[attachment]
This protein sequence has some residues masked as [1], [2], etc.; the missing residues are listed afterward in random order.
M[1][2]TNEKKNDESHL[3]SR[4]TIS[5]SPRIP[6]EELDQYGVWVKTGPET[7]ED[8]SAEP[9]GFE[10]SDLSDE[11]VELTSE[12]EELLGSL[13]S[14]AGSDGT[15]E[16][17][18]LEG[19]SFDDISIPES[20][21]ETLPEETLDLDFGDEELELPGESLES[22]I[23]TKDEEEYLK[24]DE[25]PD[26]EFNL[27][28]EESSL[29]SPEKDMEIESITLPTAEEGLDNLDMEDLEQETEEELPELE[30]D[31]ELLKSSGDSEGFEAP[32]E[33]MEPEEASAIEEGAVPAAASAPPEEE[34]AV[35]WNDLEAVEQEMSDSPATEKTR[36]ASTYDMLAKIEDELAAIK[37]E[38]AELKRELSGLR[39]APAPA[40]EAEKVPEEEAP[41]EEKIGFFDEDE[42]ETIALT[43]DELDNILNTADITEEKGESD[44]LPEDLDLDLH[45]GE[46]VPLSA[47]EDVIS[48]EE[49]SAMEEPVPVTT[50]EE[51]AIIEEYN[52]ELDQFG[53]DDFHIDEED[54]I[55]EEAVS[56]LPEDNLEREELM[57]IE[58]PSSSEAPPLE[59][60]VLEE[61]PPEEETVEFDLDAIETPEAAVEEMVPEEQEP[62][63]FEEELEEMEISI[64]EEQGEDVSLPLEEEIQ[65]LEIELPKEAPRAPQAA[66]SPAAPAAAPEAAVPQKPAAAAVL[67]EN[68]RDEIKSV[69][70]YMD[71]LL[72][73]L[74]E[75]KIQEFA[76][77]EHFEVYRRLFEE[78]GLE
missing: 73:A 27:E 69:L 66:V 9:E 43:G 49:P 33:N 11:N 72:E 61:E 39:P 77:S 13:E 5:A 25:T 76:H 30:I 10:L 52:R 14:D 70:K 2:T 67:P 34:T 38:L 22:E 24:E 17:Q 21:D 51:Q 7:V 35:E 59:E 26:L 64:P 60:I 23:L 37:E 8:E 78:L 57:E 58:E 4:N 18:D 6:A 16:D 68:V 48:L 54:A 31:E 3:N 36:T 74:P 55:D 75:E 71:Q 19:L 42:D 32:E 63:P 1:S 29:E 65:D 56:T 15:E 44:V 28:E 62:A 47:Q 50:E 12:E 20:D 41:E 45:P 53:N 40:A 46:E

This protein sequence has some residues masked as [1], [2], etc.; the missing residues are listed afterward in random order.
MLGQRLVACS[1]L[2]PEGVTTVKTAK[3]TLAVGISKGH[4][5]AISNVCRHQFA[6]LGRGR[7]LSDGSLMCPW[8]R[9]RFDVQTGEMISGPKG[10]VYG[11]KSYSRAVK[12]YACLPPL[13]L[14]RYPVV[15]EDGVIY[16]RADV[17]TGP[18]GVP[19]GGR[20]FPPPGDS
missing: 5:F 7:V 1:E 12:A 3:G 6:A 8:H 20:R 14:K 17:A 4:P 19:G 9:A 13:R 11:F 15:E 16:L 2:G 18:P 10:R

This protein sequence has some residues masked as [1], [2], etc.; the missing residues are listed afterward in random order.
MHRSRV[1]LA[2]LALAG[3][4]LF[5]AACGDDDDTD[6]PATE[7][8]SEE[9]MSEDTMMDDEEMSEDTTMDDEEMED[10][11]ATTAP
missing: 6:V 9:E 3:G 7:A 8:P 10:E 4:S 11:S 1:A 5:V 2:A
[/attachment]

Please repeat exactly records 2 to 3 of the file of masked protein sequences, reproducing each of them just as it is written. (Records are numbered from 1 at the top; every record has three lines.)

This protein sequence has some residues masked as [1], [2], etc.; the missing residues are listed afterward in random order.
MLGQRLVACS[1]L[2]PEGVTTVKTAK[3]TLAVGISKGH[4][5]AISNVCRHQFA[6]LGRGR[7]LSDGSLMCPW[8]R[9]RFDVQTGEMISGPKG[10]VYG[11]KSYSRAVK[12]YACLPPL[13]L[14]RYPVV[15]EDGVIY[16]RADV[17]TGP[18]GVP[19]GGR[20]FPPPGDS
missing: 5:F 7:V 1:E 12:A 3:G 6:A 8:H 20:R 14:K 17:A 4:P 19:G 9:A 13:R 11:F 15:E 16:L 2:G 18:P 10:R

This protein sequence has some residues masked as [1], [2], etc.; the missing residues are listed afterward in random order.
MHRSRV[1]LA[2]LALAG[3][4]LF[5]AACGDDDDTD[6]PATE[7][8]SEE[9]MSEDTMMDDEEMSEDTTMDDEEMED[10][11]ATTAP
missing: 6:V 9:E 3:G 7:A 8:P 10:E 4:S 11:S 1:A 5:V 2:A